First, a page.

Former president John Dramani Mahama has accused the ruling New Patriotic Party (NPP) of embarking on a borrowing spree, which he says has currently hit GH¢50 billion in just two years.
Mahama said the NPP previously accused the National Democratic Congress (NDC) of engaging in massive borrowings but are currently doing worse.
He explained that the erstwhile NDC government, led by himself, borrowed GH¢40 billion within four years, but the Nana Addo government has so far borrowed more despite being in power for less than two years.
Mahama was speaking to some party supporters during his campaign tour of the Techiman South district of the Brong Ahafo region.
Former president, John Dramani Mahama
According to him, the government must show evidence of what it used the borrowed money for.
‘During my tenure, they said I borrowed ¢40 billion within four years but within two years this government has borrowed up to ¢50 billion. Where is the evidence of how the money was used?’ the NDC flagbearer aspirant queried.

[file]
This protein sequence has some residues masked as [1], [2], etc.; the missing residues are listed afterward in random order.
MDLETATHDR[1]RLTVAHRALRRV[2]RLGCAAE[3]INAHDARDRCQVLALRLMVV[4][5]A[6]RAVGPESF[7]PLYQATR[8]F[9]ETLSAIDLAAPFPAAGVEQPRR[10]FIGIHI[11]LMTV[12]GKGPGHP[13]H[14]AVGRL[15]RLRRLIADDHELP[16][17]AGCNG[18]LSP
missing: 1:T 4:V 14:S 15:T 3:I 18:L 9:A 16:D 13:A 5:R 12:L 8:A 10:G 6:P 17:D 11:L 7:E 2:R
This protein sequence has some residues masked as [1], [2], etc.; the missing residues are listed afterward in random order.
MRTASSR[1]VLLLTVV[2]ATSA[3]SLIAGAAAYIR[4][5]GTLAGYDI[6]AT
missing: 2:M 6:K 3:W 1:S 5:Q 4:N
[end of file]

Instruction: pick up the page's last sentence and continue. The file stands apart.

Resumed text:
However, Mahama’s claims have strongly been refuted by the government.
According to Daniel Okyem Aboagye, who is a member of Parliament’s Finance Committee, the Nana-Addo administration has not even sent a loan of GH¢10 billion to Parliament to be approved.
‘We have not borrowed the amount of money he is talking about in two years,’ he said.
‘Most of them are the interest component [of previous loans] that needs to be financed that is what is making the debt stock grow.
‘Any money that is borrowed in Ghana goes through Parliament. Have you heard that Parliament has approved even ¢10 billion in loans?’
Mr. Okyem Aboagye, who is also MP for Bantama, maintain that the Akufo-Addo government is doing better than the NDC did.
According to him, the NDC still has the worst record when it comes to borrowing.
‘It seems to me that he doesn’t understand that whatever level the NDC government left us in terms of borrowing…in eight years, they took it from ¢9.5 billion [during president Kufuor’s administration] and sent it to ¢122 billion,‘ he added
Posted by: Tony Pee